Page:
Has Revolution Replaced Revival?

I am a veteran of a revolutionary war. I am not sure how many casualties were inflicted as a direct or indirect result of this conflict but I personally witnessed the pain and division it caused. As in many of the latest revolutions designed to bring church to the unchurched, my war, the worship war, was a fight to establish a new way of doing things.

Let me be clear; the church often suffers from tradition for the sake of tradition. The church has paid the price for creating doctrine out of habits and theology out of life experience. That being said it is just as easy to create new doctrine out of new habits and new theology out of new experiences.

Have we created a doctrine of change driven by a theology of proven success?

Do we seek a new way of doing things rather than a renewed connection with God?


  • Replaces the old authority structure with a new one.
  • Requires critical mass to make things change.
  • Puts power in the hands of those seeking change.


  • Submits to the true authority – God.
  • Requires only one person to humble themselves to see real change.
  • Takes power out of the hands of those seeking change and lets God be God.

Revolution will never bring revival.  Revival can bring revolution.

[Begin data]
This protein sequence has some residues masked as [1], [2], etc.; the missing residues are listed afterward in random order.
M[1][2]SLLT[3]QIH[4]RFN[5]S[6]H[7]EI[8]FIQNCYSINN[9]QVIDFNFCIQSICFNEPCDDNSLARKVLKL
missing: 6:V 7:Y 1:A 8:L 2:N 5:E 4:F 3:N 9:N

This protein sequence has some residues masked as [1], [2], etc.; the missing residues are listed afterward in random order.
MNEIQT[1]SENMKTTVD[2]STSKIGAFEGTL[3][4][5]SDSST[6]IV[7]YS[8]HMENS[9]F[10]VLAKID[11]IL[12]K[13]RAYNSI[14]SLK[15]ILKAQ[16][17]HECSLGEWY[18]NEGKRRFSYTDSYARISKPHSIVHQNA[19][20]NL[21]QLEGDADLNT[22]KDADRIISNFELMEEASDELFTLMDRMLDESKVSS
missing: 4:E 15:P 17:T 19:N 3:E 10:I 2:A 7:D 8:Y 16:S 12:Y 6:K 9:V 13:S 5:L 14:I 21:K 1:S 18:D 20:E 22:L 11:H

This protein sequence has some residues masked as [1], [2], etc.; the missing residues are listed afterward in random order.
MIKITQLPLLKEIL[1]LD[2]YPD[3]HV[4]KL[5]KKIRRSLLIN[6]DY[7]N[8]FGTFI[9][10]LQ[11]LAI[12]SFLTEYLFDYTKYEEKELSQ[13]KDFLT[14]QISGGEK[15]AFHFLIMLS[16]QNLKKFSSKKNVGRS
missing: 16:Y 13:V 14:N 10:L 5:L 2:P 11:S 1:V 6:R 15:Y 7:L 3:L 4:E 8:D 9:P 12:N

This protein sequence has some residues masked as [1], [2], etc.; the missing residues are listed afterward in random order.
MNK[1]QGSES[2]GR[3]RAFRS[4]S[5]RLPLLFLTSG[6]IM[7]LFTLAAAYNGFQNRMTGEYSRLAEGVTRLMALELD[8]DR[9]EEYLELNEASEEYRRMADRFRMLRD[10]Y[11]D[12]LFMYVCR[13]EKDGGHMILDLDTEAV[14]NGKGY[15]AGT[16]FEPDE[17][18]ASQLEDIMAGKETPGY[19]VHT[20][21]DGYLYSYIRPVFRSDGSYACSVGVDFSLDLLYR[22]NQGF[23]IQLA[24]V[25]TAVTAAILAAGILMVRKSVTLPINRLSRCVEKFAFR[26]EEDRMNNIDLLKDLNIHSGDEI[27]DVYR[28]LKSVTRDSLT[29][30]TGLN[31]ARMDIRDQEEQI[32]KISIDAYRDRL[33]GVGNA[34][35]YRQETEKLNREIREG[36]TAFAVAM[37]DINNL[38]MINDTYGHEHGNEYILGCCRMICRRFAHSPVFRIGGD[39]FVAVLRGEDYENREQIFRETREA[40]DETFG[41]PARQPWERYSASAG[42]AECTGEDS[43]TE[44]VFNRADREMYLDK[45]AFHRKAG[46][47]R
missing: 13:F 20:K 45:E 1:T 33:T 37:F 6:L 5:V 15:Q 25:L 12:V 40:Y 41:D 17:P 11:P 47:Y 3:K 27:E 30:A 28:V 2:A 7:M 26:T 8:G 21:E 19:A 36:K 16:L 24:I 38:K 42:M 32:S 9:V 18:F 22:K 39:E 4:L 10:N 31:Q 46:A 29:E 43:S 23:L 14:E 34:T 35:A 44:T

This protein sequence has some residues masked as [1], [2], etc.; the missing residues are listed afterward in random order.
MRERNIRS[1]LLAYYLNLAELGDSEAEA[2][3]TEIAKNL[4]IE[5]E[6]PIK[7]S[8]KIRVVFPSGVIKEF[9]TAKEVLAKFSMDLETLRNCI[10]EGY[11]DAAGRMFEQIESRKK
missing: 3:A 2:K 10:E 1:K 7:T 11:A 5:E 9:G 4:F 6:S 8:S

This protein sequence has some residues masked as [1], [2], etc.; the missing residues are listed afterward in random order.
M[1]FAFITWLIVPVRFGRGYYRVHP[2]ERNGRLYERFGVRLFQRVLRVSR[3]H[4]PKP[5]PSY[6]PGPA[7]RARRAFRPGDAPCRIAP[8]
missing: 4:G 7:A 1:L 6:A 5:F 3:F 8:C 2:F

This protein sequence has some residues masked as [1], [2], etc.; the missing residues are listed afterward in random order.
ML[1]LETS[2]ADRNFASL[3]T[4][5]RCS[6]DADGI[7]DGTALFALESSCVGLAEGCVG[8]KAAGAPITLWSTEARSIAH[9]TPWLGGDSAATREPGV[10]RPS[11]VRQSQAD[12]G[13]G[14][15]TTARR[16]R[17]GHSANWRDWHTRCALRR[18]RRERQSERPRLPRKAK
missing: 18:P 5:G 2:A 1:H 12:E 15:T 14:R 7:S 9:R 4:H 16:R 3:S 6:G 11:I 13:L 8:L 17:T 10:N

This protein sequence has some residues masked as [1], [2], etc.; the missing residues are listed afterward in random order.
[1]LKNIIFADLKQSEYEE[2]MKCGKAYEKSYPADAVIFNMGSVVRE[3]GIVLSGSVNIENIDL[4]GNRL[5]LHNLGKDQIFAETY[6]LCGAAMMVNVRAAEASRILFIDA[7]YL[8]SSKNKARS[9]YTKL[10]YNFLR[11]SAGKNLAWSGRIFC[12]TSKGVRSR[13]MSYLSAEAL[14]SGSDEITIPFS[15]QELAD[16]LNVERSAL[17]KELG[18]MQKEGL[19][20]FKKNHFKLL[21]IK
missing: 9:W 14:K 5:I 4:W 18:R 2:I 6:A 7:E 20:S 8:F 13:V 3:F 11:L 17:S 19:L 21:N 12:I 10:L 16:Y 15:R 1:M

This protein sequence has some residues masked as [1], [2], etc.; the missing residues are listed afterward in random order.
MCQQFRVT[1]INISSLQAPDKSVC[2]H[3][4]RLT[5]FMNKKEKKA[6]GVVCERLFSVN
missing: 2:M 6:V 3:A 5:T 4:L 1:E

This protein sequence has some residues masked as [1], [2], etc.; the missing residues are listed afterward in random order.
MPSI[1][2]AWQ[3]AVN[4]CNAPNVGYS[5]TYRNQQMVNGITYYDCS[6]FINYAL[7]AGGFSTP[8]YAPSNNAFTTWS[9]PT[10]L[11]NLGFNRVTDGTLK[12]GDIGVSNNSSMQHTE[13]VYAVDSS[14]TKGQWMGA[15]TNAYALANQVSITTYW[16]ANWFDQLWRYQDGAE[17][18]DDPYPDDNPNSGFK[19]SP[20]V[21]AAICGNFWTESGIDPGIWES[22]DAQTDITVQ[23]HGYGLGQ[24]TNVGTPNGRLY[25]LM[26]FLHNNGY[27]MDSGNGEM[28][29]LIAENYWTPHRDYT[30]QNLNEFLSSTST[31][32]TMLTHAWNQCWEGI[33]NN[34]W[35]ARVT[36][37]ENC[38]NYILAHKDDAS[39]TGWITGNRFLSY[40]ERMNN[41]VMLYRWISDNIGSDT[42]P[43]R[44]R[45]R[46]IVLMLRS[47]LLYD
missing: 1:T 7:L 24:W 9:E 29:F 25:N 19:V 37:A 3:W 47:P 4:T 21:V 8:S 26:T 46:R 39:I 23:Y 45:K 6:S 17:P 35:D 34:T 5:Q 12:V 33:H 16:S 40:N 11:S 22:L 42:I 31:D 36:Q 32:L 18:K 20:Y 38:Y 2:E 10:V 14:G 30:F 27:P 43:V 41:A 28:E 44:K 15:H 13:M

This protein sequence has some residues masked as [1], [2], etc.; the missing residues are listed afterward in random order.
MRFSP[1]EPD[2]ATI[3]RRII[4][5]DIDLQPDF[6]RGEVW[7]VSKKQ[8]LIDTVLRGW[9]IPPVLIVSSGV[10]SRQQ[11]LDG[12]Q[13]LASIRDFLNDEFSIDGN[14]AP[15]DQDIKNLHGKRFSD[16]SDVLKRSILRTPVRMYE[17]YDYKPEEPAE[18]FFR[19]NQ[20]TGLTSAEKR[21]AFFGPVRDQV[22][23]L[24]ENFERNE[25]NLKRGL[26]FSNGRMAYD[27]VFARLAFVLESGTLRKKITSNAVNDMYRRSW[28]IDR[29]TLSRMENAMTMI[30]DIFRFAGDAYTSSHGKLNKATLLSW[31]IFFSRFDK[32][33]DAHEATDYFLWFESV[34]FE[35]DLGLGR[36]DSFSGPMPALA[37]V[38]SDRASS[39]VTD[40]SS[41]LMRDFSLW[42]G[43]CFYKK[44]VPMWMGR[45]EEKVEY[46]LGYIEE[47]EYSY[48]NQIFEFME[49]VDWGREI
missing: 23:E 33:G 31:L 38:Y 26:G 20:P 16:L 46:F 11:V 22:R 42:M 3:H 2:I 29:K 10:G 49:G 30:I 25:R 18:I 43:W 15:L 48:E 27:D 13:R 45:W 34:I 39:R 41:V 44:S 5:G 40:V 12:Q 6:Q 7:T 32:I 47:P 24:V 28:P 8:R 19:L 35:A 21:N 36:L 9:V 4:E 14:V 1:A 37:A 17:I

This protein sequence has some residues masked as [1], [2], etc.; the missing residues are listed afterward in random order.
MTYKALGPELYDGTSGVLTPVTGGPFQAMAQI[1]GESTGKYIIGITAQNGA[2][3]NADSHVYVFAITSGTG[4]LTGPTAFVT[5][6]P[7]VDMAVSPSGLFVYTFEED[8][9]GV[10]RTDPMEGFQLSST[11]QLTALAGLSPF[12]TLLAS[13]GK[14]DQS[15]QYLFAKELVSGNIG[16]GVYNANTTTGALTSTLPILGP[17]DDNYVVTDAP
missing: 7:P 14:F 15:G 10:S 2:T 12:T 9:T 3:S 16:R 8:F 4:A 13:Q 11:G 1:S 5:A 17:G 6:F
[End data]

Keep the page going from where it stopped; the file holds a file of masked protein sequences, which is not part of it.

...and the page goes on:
Revival based Revolution

  • Replaces all authority structures by submitting to the only true authority – God.
  • Reaches critical mass because individuals allow God to change them.
  • Empowers those who desire to let God be God.


  1. Dave, you hit the nail on the head with this one, my brother! As a pastor who has struggled with this issue (not to mention my years of playing contemporary music in the 90’s), I have had to stand between two opposing foes – although they shouldn’t be: the older generation and the younger one (an age-old – no pun intended – rivalry). You made an absolutely brilliant observation in your description of revolution vs revival. I have tried to get the younger, excited, on-a-mission groups to understand that old ways are not always bad, and new ones are not always good, but especially that none of it is effective without the power of God and hearts yielded to the Spirit. Methods are not the answer – the Man of Sorrows is.

    Thanks for subscribing to my blog. I will return the favor and reblog this post.


  2. I see this new doctrine out of ‘new habits and new theology out of new experiences’ frequently on Facebook and elsewhere. A ‘pick and choose’ theology constructed from whatever is the fad of the week that makes you feel warm and fuzzy. Not how it works people.


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